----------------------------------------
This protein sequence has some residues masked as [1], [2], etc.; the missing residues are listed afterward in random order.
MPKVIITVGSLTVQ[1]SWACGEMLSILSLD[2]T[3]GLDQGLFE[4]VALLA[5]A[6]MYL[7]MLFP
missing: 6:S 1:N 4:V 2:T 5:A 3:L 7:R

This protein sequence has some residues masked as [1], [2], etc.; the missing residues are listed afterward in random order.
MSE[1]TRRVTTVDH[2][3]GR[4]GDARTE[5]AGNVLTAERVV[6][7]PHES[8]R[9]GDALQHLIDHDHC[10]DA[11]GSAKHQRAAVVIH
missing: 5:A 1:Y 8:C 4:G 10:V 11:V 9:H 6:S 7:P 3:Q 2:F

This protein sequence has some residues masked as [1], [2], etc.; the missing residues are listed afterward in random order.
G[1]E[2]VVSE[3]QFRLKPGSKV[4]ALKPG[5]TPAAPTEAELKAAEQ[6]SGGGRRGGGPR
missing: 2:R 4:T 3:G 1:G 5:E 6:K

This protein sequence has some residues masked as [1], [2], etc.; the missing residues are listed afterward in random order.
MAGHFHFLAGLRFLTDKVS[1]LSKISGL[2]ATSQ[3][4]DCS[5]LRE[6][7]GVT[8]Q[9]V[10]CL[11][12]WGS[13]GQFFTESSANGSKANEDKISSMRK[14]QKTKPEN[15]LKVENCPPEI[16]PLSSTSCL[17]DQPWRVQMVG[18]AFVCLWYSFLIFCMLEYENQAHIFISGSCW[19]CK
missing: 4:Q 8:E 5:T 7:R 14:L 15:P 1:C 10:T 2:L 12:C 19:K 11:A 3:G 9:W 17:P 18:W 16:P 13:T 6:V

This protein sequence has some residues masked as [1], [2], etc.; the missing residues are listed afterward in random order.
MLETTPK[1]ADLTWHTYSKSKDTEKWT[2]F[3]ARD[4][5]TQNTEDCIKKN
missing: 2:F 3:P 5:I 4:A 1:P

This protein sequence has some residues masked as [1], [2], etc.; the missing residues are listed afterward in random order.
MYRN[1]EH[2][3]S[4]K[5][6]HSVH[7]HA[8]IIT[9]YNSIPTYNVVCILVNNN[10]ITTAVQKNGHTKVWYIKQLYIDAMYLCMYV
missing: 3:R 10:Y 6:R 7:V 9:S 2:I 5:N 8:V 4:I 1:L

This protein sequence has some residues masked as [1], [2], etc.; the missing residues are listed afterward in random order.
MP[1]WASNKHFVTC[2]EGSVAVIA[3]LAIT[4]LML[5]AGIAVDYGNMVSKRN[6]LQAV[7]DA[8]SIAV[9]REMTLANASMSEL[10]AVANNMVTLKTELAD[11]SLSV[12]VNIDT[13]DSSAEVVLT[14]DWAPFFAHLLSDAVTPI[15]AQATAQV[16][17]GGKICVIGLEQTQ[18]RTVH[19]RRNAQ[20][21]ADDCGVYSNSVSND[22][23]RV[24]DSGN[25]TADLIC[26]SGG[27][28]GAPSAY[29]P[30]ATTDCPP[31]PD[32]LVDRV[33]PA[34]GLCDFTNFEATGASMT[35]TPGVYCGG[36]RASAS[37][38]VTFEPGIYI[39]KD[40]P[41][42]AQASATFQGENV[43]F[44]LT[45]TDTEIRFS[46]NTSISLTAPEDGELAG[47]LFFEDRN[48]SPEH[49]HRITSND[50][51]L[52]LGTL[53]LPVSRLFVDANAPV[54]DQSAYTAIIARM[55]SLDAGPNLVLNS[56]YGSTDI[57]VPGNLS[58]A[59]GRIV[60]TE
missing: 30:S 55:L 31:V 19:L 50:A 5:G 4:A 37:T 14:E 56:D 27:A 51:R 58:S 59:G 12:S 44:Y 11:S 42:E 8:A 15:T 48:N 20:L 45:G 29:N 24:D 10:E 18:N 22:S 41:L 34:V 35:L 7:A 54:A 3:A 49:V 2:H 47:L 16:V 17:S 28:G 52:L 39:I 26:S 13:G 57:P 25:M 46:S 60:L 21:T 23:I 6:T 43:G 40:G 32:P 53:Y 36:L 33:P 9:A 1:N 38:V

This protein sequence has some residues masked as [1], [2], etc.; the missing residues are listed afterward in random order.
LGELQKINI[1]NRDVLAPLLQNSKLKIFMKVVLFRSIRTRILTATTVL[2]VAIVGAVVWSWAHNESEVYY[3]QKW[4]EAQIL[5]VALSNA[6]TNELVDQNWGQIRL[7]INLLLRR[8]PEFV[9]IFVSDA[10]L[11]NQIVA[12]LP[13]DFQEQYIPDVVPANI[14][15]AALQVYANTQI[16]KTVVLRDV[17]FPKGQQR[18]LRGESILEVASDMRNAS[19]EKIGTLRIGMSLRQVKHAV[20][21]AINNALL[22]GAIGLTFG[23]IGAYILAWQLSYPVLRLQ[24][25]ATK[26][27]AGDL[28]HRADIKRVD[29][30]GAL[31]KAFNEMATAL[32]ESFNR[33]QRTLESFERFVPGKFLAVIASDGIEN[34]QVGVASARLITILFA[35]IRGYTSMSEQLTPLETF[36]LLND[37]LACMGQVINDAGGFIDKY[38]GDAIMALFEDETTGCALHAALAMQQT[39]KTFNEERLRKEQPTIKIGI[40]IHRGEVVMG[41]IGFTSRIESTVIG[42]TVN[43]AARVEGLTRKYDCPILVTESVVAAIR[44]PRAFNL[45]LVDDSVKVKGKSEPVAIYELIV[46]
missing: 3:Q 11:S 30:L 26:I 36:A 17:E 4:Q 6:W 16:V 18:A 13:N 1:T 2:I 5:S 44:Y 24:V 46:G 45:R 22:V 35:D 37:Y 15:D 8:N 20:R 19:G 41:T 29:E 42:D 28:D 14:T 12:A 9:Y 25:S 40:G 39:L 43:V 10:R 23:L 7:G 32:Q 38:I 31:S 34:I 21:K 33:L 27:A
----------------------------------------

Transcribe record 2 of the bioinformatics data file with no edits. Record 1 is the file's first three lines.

This protein sequence has some residues masked as [1], [2], etc.; the missing residues are listed afterward in random order.
MSE[1]TRRVTTVDH[2][3]GR[4]GDARTE[5]AGNVLTAERVV[6][7]PHES[8]R[9]GDALQHLIDHDHC[10]DA[11]GSAKHQRAAVVIH
missing: 5:A 1:Y 8:C 4:G 10:V 11:V 9:H 6:S 7:P 3:Q 2:F